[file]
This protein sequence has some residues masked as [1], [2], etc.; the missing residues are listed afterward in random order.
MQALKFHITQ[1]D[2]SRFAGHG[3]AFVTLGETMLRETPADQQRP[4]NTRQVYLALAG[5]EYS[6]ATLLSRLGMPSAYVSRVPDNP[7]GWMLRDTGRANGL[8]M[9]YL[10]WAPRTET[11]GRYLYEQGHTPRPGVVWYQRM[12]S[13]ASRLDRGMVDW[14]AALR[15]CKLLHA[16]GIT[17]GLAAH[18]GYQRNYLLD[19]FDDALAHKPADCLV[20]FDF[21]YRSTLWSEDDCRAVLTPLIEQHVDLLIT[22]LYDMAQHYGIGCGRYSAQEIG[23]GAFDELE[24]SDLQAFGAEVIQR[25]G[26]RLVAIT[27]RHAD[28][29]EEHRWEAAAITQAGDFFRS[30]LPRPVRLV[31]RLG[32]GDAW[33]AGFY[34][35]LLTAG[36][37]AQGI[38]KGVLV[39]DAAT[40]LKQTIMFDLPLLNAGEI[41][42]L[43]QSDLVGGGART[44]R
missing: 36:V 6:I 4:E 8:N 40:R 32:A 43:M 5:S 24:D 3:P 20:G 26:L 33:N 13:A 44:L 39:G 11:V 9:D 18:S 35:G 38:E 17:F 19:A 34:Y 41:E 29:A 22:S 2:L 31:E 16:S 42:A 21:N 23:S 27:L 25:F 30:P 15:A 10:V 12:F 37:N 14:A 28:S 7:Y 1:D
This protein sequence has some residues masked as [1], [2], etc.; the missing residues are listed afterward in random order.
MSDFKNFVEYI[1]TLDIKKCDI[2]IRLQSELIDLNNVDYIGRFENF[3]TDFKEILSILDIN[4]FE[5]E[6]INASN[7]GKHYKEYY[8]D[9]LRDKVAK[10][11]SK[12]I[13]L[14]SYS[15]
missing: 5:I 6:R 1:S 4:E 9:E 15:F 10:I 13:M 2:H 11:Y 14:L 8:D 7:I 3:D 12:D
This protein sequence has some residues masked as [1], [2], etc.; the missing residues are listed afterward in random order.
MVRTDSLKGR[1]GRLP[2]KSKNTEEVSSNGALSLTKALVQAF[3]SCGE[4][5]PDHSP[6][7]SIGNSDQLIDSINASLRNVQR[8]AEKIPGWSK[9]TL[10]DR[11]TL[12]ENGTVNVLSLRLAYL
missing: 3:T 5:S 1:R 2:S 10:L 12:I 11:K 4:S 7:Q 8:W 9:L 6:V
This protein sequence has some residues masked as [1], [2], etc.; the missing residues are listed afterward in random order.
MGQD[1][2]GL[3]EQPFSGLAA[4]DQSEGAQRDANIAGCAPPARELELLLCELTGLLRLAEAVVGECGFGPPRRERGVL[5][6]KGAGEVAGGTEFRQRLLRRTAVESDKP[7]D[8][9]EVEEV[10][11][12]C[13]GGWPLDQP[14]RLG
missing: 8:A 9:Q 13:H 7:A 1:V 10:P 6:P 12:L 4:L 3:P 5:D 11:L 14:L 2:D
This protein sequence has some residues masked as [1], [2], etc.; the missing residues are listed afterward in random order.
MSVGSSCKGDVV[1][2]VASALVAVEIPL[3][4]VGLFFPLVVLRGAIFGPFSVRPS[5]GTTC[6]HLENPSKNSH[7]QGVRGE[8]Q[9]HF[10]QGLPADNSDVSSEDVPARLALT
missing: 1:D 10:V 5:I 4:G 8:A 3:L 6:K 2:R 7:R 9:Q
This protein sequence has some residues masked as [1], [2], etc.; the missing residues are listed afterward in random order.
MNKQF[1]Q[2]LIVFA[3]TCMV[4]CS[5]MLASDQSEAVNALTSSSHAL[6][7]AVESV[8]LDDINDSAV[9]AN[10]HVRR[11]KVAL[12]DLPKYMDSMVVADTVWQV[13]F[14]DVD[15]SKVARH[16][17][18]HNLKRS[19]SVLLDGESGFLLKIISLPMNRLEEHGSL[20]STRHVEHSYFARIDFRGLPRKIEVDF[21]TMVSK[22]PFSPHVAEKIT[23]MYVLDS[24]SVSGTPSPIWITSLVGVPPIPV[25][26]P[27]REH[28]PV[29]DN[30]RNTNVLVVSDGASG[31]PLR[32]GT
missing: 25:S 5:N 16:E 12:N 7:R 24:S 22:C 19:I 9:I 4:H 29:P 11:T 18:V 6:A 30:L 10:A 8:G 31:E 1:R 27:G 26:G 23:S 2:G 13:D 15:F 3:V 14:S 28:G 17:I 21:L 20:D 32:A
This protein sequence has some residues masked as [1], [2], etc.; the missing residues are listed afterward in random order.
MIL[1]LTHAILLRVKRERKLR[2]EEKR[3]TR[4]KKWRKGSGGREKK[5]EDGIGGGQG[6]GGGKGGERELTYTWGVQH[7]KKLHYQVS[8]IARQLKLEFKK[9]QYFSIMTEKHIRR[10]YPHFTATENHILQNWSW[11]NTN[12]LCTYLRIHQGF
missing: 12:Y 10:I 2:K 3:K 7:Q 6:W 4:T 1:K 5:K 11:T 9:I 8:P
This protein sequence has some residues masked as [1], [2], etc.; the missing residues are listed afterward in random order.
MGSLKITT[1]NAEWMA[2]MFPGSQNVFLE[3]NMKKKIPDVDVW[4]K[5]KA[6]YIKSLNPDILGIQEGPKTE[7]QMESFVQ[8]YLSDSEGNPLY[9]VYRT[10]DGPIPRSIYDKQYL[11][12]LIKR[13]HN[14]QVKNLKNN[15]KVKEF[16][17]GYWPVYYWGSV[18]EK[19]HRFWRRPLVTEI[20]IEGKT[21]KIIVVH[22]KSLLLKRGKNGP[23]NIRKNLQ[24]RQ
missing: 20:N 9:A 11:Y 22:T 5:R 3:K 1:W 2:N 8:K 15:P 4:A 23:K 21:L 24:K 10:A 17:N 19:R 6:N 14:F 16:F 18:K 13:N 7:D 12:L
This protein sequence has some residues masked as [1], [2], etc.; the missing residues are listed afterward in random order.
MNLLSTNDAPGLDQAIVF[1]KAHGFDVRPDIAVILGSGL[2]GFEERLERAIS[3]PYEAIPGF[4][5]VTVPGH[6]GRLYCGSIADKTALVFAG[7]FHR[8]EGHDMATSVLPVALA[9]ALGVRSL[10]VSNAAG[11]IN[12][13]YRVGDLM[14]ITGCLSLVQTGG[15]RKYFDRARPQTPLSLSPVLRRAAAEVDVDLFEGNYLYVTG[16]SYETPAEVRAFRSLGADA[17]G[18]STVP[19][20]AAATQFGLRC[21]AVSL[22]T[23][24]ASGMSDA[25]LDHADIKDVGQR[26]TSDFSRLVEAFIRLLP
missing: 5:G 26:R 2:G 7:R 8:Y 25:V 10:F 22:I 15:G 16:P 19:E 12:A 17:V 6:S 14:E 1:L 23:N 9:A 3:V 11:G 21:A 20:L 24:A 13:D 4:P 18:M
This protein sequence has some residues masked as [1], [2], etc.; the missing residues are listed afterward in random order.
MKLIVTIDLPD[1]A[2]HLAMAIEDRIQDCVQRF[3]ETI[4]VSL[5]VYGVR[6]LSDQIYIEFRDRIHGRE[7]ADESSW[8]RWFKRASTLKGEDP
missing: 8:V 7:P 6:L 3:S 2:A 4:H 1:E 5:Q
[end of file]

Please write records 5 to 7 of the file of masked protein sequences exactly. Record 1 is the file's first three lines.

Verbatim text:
This protein sequence has some residues masked as [1], [2], etc.; the missing residues are listed afterward in random order.
MSVGSSCKGDVV[1][2]VASALVAVEIPL[3][4]VGLFFPLVVLRGAIFGPFSVRPS[5]GTTC[6]HLENPSKNSH[7]QGVRGE[8]Q[9]HF[10]QGLPADNSDVSSEDVPARLALT
missing: 1:D 10:V 5:I 4:G 8:A 3:L 6:K 2:R 7:R 9:Q
This protein sequence has some residues masked as [1], [2], etc.; the missing residues are listed afterward in random order.
MNKQF[1]Q[2]LIVFA[3]TCMV[4]CS[5]MLASDQSEAVNALTSSSHAL[6][7]AVESV[8]LDDINDSAV[9]AN[10]HVRR[11]KVAL[12]DLPKYMDSMVVADTVWQV[13]F[14]DVD[15]SKVARH[16][17][18]HNLKRS[19]SVLLDGESGFLLKIISLPMNRLEEHGSL[20]STRHVEHSYFARIDFRGLPRKIEVDF[21]TMVSK[22]PFSPHVAEKIT[23]MYVLDS[24]SVSGTPSPIWITSLVGVPPIPV[25][26]P[27]REH[28]PV[29]DN[30]RNTNVLVVSDGASG[31]PLR[32]GT
missing: 25:S 5:N 16:E 12:N 7:R 24:S 22:C 19:I 9:I 4:H 29:P 11:T 18:V 6:A 30:L 10:A 8:G 31:E 1:R 27:G 26:G 23:S 2:G 13:D 15:F 3:V 14:S 28:G 17:I 21:L 20:D 32:A
This protein sequence has some residues masked as [1], [2], etc.; the missing residues are listed afterward in random order.
MIL[1]LTHAILLRVKRERKLR[2]EEKR[3]TR[4]KKWRKGSGGREKK[5]EDGIGGGQG[6]GGGKGGERELTYTWGVQH[7]KKLHYQVS[8]IARQLKLEFKK[9]QYFSIMTEKHIRR[10]YPHFTATENHILQNWSW[11]NTN[12]LCTYLRIHQGF
missing: 12:Y 10:I 2:K 3:K 7:Q 6:W 4:T 1:K 5:K 11:T 9:I 8:P